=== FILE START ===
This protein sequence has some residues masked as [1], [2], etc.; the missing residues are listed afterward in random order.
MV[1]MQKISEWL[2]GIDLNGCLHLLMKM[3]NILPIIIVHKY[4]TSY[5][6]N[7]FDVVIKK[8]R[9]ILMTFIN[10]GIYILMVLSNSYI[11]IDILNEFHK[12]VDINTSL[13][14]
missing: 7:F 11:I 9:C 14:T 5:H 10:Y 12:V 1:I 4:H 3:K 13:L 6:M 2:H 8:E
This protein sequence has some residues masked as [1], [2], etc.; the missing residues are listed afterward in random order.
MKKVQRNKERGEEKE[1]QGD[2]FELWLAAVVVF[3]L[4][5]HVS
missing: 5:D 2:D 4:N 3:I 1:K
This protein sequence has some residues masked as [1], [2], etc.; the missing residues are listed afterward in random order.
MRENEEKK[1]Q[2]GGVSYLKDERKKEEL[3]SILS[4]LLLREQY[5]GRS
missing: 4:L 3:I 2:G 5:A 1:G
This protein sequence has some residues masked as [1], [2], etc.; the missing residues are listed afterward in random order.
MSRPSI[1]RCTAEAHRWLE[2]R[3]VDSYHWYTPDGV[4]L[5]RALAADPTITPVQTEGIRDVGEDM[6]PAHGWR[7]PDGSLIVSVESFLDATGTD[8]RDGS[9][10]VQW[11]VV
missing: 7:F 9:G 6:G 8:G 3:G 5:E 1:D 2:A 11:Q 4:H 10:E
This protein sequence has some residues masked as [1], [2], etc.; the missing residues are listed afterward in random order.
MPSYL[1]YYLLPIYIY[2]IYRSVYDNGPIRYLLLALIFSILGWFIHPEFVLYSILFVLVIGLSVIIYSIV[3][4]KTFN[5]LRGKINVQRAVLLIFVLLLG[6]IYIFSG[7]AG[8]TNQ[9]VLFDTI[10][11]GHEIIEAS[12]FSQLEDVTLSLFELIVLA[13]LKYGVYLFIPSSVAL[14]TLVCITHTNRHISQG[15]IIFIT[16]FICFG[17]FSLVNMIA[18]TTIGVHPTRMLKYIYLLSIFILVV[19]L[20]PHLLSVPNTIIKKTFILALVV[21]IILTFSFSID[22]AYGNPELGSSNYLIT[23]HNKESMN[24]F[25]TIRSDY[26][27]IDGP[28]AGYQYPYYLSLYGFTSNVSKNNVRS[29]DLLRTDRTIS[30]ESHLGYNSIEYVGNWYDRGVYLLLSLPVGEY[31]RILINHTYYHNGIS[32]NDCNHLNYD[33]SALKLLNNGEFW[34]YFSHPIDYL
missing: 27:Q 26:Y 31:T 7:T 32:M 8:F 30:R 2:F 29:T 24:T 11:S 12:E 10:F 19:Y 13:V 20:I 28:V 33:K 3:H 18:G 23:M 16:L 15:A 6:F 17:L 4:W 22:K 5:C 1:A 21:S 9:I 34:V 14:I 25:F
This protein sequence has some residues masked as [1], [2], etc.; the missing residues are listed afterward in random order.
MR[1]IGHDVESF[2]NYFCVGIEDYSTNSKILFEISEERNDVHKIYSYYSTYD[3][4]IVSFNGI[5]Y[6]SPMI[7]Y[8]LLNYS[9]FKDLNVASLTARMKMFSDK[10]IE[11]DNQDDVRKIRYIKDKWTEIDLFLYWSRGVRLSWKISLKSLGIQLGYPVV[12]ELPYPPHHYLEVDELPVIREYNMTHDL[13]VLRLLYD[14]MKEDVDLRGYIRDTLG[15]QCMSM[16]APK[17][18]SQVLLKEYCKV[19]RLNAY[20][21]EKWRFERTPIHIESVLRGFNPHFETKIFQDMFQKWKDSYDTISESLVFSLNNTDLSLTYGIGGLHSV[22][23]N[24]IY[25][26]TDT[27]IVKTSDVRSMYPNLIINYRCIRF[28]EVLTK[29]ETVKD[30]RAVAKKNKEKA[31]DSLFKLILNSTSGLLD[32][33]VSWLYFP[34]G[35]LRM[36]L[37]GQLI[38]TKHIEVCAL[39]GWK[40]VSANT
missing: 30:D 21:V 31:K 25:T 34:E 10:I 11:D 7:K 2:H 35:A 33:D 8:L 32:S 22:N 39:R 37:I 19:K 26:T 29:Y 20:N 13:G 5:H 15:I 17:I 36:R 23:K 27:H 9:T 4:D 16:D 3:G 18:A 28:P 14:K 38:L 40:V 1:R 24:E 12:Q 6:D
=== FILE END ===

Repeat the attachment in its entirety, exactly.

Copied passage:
This protein sequence has some residues masked as [1], [2], etc.; the missing residues are listed afterward in random order.
MV[1]MQKISEWL[2]GIDLNGCLHLLMKM[3]NILPIIIVHKY[4]TSY[5][6]N[7]FDVVIKK[8]R[9]ILMTFIN[10]GIYILMVLSNSYI[11]IDILNEFHK[12]VDINTSL[13][14]
missing: 7:F 11:I 9:C 14:T 5:H 10:Y 12:V 1:I 4:H 3:K 13:L 6:M 2:H 8:E
This protein sequence has some residues masked as [1], [2], etc.; the missing residues are listed afterward in random order.
MKKVQRNKERGEEKE[1]QGD[2]FELWLAAVVVF[3]L[4][5]HVS
missing: 5:D 2:D 4:N 3:I 1:K
This protein sequence has some residues masked as [1], [2], etc.; the missing residues are listed afterward in random order.
MRENEEKK[1]Q[2]GGVSYLKDERKKEEL[3]SILS[4]LLLREQY[5]GRS
missing: 4:L 3:I 2:G 5:A 1:G
This protein sequence has some residues masked as [1], [2], etc.; the missing residues are listed afterward in random order.
MSRPSI[1]RCTAEAHRWLE[2]R[3]VDSYHWYTPDGV[4]L[5]RALAADPTITPVQTEGIRDVGEDM[6]PAHGWR[7]PDGSLIVSVESFLDATGTD[8]RDGS[9][10]VQW[11]VV
missing: 7:F 9:G 6:G 8:G 3:G 5:E 1:D 2:A 11:Q 4:H 10:E
This protein sequence has some residues masked as [1], [2], etc.; the missing residues are listed afterward in random order.
MPSYL[1]YYLLPIYIY[2]IYRSVYDNGPIRYLLLALIFSILGWFIHPEFVLYSILFVLVIGLSVIIYSIV[3][4]KTFN[5]LRGKINVQRAVLLIFVLLLG[6]IYIFSG[7]AG[8]TNQ[9]VLFDTI[10][11]GHEIIEAS[12]FSQLEDVTLSLFELIVLA[13]LKYGVYLFIPSSVAL[14]TLVCITHTNRHISQG[15]IIFIT[16]FICFG[17]FSLVNMIA[18]TTIGVHPTRMLKYIYLLSIFILVV[19]L[20]PHLLSVPNTIIKKTFILALVV[21]IILTFSFSID[22]AYGNPELGSSNYLIT[23]HNKESMN[24]F[25]TIRSDY[26][27]IDGP[28]AGYQYPYYLSLYGFTSNVSKNNVRS[29]DLLRTDRTIS[30]ESHLGYNSIEYVGNWYDRGVYLLLSLPVGEY[31]RILINHTYYHNGIS[32]NDCNHLNYD[33]SALKLLNNGEFW[34]YFSHPIDYL
missing: 27:Q 26:Y 31:T 7:T 32:M 8:F 30:R 2:F 29:T 24:T 11:S 12:E 10:F 19:Y 13:V 20:I 28:V 33:K 3:H 18:G 23:M 16:L 15:A 6:F 17:L 4:W 22:K 5:C 1:A 21:S 9:I 34:V 14:I 25:F
This protein sequence has some residues masked as [1], [2], etc.; the missing residues are listed afterward in random order.
MR[1]IGHDVESF[2]NYFCVGIEDYSTNSKILFEISEERNDVHKIYSYYSTYD[3][4]IVSFNGI[5]Y[6]SPMI[7]Y[8]LLNYS[9]FKDLNVASLTARMKMFSDK[10]IE[11]DNQDDVRKIRYIKDKWTEIDLFLYWSRGVRLSWKISLKSLGIQLGYPVV[12]ELPYPPHHYLEVDELPVIREYNMTHDL[13]VLRLLYD[14]MKEDVDLRGYIRDTLG[15]QCMSM[16]APK[17][18]SQVLLKEYCKV[19]RLNAY[20][21]EKWRFERTPIHIESVLRGFNPHFETKIFQDMFQKWKDSYDTISESLVFSLNNTDLSLTYGIGGLHSV[22][23]N[24]IY[25][26]TDT[27]IVKTSDVRSMYPNLIINYRCIRF[28]EVLTK[29]ETVKD[30]RAVAKKNKEKA[31]DSLFKLILNSTSGLLD[32][33]VSWLYFP[34]G[35]LRM[36]L[37]GQLI[38]TKHIEVCAL[39]GWK[40]VSANT
missing: 30:D 21:V 31:K 25:T 34:E 10:I 11:D 7:K 2:H 35:A 33:D 8:L 32:S 22:N 39:R 37:I 19:K 26:T 29:Y 20:N 13:G 5:H 15:I 17:I 36:R 23:K 27:H 9:T 4:D 16:D 3:G 18:A 28:P 14:K 38:L 40:V 1:R 24:E 12:Q 6:D